Near-Field Communication (NFC) that allows smartphones to be used as touch-and-go payment systems is the future of the smartphone market according to industry professionals.

NFC has already been used for the past few years in Asian markets like Japan for quick payment, transport ticketing and advertisement interaction, but industry execs say it’s the future of the Western market.

“It’s the gimmick underlying the phone you’ll buy next year, with which, if you live in the developed world, you’ll almost certainly conduct the lion’s share of your daily monetary transactions,” said Ex-design chief of Nokia, Adam Greenfield on his WordPress blog last week.

For smaller vendors and telecoms like Deutsche Telekom AG and France Telecom SA who lost the app market to the surge in Google and Apple’s own app stores, NFR is the latest technology to give them a market edge.

“Google’s massive, but Google does not have a billing relationship with 99 percent of its customers. That’s our opportunity,” Chief Tech and Innovation Officer of Deutsche Telekom told Bloomberg this week.


The aim for companies like this is to replace credit cards for simple, everyday transactions and make their products and services more appealing as this becomes a widespread phenomenon.

Nearly half of the most active mobile device users would welcome using their phones as a payment system according to recent research by Accenture. The same research found that 73% of the surveyed group from 11 countries had significant privacy concerns about the technology.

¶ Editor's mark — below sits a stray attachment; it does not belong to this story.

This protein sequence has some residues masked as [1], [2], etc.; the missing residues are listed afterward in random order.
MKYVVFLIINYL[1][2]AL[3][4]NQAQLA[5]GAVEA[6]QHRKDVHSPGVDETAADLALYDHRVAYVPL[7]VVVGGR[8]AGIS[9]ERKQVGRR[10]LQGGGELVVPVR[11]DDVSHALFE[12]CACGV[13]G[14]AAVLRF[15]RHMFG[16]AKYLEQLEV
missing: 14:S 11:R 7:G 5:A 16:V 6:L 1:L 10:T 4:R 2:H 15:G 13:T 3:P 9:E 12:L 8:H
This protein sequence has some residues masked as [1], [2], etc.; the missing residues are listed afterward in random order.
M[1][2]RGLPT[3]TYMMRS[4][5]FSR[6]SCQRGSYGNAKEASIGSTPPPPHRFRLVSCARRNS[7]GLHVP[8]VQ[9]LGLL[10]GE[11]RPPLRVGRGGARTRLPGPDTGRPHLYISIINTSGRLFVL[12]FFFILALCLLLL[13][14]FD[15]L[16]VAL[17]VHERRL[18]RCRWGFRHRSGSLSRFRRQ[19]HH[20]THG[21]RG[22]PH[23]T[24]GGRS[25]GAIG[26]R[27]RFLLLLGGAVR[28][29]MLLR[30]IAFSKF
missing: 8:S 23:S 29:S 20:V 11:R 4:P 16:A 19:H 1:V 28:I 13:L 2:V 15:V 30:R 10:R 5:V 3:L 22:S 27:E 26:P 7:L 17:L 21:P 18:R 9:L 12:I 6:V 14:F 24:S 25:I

According to Greenfield, Nokia didn’t end up going with NFC when the company’s engineers developed the technology on their handsets because of the perceived privacy fears of consumers.

Credit card companies are ahead of the game though. MasterCard cottoned on to this a few years ago, implementing its PayPass touch-and-go system for transactions under $100.

Visa worked with National Australia Bank and Visa back in 2008 and 2009 to trial NFC in Australia for three months. Despite achieving positive results and finding high consumer demand for NFC mobile services, it still hasn’t taken off in Australia.

While some like Adam Greenfield have suggested uptake as soon as the coming year, reports like one from Juniper Research suggest that one in six smartphone users will be using NFC handsets by 2014. IMS Research indicated that 12.5 million locations for NFC payments with the tap of a mobile would be set up by 2013.

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